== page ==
The End of the Wasp Season
by Denise Mina
I had the pleasure of meeting Scottish crime writer Denise Mina at the Wellington Festival of the Arts this year, so when I read that The End of the Wasp Season had just won the Theakston's Old Peculier Best Crime Book Award I had to go buy a copy. Theakston's Old Peculier is a beer, by the way, and the award trophy is a miniature beer barrel!
Glaswegian Mina is renowned for her depiction of the mean streets of Glasgow, much like Rankin with Edinburgh, and I can see why. In this book her series character Detective Sergeant Alex Morrow is investigating the brutal murder of a young woman in her own home in a wealthy Glasgow suburb. Alex not only has to deal with a very nasty crime, where she feels her colleagues don't care enough about the victim, but also departmental politics and the fact she is rather pregnant with twins.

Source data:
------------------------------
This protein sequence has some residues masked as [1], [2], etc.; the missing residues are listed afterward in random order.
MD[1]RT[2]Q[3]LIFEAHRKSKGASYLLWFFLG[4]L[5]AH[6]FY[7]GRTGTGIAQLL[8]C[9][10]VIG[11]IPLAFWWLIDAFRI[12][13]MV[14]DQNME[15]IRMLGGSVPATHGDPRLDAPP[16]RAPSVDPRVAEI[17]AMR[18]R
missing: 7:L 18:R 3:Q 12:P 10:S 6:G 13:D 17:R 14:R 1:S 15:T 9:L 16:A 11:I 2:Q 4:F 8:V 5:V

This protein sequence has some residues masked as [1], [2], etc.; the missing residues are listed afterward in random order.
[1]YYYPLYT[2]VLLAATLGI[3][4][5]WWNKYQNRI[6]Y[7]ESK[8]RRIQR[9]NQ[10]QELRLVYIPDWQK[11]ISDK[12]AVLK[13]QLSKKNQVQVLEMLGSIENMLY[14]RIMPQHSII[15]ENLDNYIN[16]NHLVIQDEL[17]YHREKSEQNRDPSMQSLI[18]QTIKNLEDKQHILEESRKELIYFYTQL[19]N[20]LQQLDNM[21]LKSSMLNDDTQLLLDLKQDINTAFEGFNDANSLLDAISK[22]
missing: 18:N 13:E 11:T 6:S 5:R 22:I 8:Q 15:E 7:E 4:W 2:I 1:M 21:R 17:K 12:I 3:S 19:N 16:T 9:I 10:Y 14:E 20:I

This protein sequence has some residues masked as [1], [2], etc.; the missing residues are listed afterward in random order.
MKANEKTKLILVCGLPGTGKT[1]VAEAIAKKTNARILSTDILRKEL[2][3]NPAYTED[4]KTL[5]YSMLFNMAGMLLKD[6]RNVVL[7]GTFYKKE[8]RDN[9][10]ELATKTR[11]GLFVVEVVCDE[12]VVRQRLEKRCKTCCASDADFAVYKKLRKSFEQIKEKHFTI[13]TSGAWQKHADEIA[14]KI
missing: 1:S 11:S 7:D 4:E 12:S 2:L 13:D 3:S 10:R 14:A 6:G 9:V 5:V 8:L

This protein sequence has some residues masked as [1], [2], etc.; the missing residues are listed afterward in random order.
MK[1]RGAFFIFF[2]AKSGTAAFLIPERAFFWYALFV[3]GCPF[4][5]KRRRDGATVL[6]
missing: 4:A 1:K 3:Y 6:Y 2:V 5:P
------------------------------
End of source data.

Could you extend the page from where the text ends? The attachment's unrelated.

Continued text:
From the outset the reader knows the crime was committed by two teenagers from a very posh private school, but Mina cleverly weaves in their stories, making the reader sympathetic towards them, and she also weaves in plenty of twists and tangles along the way. When I started reading this book I thought it rather grim and wondered if I could hack it, but I was soon drawn in and captivated by the characters.
Denise Mina is fabulous at describing the social classes, inviting you into their homes, seeing how they live, breathe and tick, from the poor, hardworking and genuinely caring but with everything stacked against her single mum of four teenagers, to the over-privileged but emotionally bankrupt Lars Anderson and how his suicide leaves his already broken family in tatters.
I thought this book was fabulous, and especially thought the way the author made us empathise with the good and the evil was incredibly well done. I can see why it won the beer barrel.